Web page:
Video report by ITV News Correspondent Emma Murphy
Turkish President Recep Tayyip Erdogan has declared his country's borders with Europe are open, as thousands of migrants and refugees gathered at the frontier with Greece.
It comes after 33 Turkish troops were killed in an air strike on Thursday from Russian-backed Syrian forces.
The presidents of Turkey and Russia are in talks to defuse tensions following the attack.
The move by Turkey to open its border was seen in Greece as a deliberate attempt to pressure European countries - with tensions ratcheted up between Turkey and Syria.
In a speech in Istanbul on Saturday, Mr Erdogan said: "We will not close the gates to refugees.
He added: "The European Union has to keep its promises."
Under a 2016 deal, Turkey agreed to prevent refugees crossing the border to Europe in return for financial aid. It has since protested that the EU has failed to honor the agreement.
Greek Prime Minister Kyriakos Mitsotakis tweeted that no illegal crossings would be tolerated and that Greece was not to blame for the "tragic events in Syria".
He said "significant numbers" of migrants and refugees had gathered on the Turkish side of the border with Greece and called a meeting of top cabinet and military officials.
Police in Greece said an estimated 1,200 people had gathered late on Friday and periodically tried to push through. Military patrols have since been deployed to the border.
It was not clear whether Thursday's strike was carried out by Syrian or Russia jets, but Turkey blamed Syria’s government and Russia denied responsibility.
The air strike marked the deadliest day for the Turkish military since Ankara first entered the Syrian conflict in 2016.
The Turkish Defence Ministry released video on Friday showing retaliatory strikes on Syrian government positions.
In response to Thursday's attacked Turkey called an emergency Nato meeting where its 28 allies expressed their condolences over the deaths and urged de-escalation, but no additional Nato support was offered.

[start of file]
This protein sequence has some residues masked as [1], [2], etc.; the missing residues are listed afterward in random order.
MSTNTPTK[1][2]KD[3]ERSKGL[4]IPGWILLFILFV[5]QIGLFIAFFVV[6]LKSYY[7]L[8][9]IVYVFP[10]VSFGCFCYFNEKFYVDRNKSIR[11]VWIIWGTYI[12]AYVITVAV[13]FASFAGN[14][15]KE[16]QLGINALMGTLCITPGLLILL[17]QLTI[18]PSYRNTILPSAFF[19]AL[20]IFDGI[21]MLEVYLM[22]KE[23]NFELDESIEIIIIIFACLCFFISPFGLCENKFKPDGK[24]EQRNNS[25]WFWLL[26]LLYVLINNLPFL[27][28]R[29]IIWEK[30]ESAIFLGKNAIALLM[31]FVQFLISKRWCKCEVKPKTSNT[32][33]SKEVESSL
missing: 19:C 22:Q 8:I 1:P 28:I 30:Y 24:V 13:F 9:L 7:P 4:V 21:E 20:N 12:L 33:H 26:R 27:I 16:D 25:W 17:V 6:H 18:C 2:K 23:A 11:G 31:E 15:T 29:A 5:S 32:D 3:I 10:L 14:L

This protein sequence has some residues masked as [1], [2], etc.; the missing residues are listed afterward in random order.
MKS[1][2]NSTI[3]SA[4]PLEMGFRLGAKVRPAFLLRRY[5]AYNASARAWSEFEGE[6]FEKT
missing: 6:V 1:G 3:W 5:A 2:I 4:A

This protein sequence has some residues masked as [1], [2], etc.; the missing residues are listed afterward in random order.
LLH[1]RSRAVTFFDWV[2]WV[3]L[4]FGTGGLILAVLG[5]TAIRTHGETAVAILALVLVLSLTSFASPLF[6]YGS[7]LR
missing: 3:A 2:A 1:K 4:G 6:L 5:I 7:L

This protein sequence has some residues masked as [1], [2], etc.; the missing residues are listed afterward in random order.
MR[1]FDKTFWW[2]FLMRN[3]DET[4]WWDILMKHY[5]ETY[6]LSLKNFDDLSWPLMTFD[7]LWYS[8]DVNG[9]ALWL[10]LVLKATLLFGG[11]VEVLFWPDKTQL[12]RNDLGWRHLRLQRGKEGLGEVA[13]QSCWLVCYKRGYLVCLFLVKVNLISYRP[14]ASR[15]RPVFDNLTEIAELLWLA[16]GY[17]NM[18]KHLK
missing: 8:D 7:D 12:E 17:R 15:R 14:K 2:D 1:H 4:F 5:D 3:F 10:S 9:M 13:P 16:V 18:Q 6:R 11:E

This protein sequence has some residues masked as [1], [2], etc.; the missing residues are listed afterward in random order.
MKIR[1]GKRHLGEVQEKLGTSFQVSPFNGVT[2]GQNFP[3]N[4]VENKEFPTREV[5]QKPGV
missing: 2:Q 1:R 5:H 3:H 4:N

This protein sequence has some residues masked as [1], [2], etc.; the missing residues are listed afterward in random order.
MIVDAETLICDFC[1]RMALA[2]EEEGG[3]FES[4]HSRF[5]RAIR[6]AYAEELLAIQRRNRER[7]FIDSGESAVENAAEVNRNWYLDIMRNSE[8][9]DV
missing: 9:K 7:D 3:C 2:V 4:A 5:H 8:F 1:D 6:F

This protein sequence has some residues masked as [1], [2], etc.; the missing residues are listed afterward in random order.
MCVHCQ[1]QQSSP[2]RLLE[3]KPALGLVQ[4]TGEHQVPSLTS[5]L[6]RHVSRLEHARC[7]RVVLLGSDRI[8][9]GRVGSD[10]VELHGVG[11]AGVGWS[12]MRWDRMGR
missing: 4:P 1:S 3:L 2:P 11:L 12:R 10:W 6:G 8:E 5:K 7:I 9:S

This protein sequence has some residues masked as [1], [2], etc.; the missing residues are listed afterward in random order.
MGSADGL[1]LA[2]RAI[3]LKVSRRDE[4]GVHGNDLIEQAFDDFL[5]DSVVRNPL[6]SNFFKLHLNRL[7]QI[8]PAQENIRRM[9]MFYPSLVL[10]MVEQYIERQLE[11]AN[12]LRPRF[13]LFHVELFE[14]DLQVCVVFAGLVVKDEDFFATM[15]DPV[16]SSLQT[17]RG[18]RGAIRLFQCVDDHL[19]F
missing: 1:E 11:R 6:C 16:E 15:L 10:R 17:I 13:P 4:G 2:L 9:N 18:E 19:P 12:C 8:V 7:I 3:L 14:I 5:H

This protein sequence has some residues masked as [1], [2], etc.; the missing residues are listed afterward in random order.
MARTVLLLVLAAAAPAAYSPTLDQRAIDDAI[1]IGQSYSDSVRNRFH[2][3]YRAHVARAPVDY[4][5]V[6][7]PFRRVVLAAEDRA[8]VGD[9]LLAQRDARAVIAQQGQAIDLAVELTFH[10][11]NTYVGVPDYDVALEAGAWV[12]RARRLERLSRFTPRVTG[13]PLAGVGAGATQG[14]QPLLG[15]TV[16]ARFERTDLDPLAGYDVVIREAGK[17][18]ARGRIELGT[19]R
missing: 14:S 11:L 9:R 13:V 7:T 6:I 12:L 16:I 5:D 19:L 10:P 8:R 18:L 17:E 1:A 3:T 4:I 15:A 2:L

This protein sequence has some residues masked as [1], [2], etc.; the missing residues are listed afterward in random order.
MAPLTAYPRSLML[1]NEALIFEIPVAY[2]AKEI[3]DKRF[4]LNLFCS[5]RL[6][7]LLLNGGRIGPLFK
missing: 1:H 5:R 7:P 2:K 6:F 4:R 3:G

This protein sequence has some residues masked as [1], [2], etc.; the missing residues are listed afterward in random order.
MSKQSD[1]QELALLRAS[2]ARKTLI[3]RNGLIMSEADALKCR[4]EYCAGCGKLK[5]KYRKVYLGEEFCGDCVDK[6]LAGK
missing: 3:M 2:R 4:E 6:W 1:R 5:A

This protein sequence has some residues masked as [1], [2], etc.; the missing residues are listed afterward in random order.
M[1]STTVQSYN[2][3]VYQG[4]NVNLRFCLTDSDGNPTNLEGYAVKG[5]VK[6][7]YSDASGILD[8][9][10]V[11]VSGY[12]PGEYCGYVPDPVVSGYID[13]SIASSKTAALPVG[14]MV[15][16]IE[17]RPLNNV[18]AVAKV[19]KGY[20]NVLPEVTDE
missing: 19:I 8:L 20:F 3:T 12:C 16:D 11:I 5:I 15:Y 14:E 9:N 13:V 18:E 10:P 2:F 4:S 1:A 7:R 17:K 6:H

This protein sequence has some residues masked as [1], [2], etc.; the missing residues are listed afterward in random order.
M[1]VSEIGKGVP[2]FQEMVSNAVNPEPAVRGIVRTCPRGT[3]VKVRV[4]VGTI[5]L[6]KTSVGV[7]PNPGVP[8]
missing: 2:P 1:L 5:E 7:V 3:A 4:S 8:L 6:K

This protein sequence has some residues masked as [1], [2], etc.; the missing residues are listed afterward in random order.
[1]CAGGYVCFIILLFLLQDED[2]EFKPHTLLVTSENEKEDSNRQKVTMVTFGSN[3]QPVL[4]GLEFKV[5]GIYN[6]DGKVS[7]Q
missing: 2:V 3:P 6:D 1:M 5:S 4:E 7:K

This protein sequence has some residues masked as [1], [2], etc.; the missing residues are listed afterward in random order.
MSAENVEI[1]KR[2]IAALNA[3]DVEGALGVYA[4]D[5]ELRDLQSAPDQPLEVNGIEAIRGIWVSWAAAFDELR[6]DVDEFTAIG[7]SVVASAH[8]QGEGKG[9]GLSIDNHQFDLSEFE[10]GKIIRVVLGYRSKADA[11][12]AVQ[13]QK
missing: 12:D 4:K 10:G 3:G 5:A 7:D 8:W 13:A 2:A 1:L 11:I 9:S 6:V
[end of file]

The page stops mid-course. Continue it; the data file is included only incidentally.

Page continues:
The European Union warned that the fighting in northern Syria could degenerate into open war and that it stood ready to protect its security interests.
The number of migrants at Turkey's Pazarkule border has been increasing since Thursday's air strikes. In response, Greece and Bulgaria have increased security at their borders with Turkey.
Apart from providing some aerial surveillance over Syria, Nato plays no direct role in the conflict, but its members are deeply divided over Turkey’s actions there.
Turkish President Recep Tayyip Erdogan, whose country already hosts more than 3.5 million Syrian refugees, has long threatened to "open the gates" for millions to flee to Europe unless more international support was provided.
The crisis stems from a Syrian government offensive that began on December 1 last year with Russian military support to retake Idlib province - the last opposition-held stronghold in Syria.
Turkey, the main backer of the Syrian opposition, has lost 54 soldiers this month, including the latest fatalities.
Thursday’s attack sharply raised the risk of direct military confrontation between Turkey and Russia, although Turkish officials blamed Syria for the air strike.
In their talks over the phone, Mr Erdogan and Russian President Vladimir Putin discussed implementing agreements in Idlib, the Kremlin said.
Fahrettin Altun, Mr Erdogan’s director of communications, said they had agreed to meet "as soon as possible".
Mr Erdogan talked with German chancellor Angela Merkel and US president Donald Trump in the wake of the attack.
Both called for the Syrian government and its supporters to stop their offensive and for a de-escalation to avoid a humanitarian crisis.
UN Secretary-General Antonio Guterres told reporters that he is talking with Russia and Turkey, appealing for a ceasefire in Idlib, but "we are not yet there".
Russia’s Defense Ministry said the Turkish troops that came under fire were deployed among "terrorist battle formations." Russian air forces did not carry out air strikes in the area, its statement said.
The Idlib offensive has triggered the largest single wave of displacement in Syria’s nine-year war - with 950,000 people fleeing to areas near the Turkish border for safety.
Turkish Foreign Ministry spokesman Hami Aksoy warned that the movement of migrants to the West could continue if the situation in Idlib deteriorated further.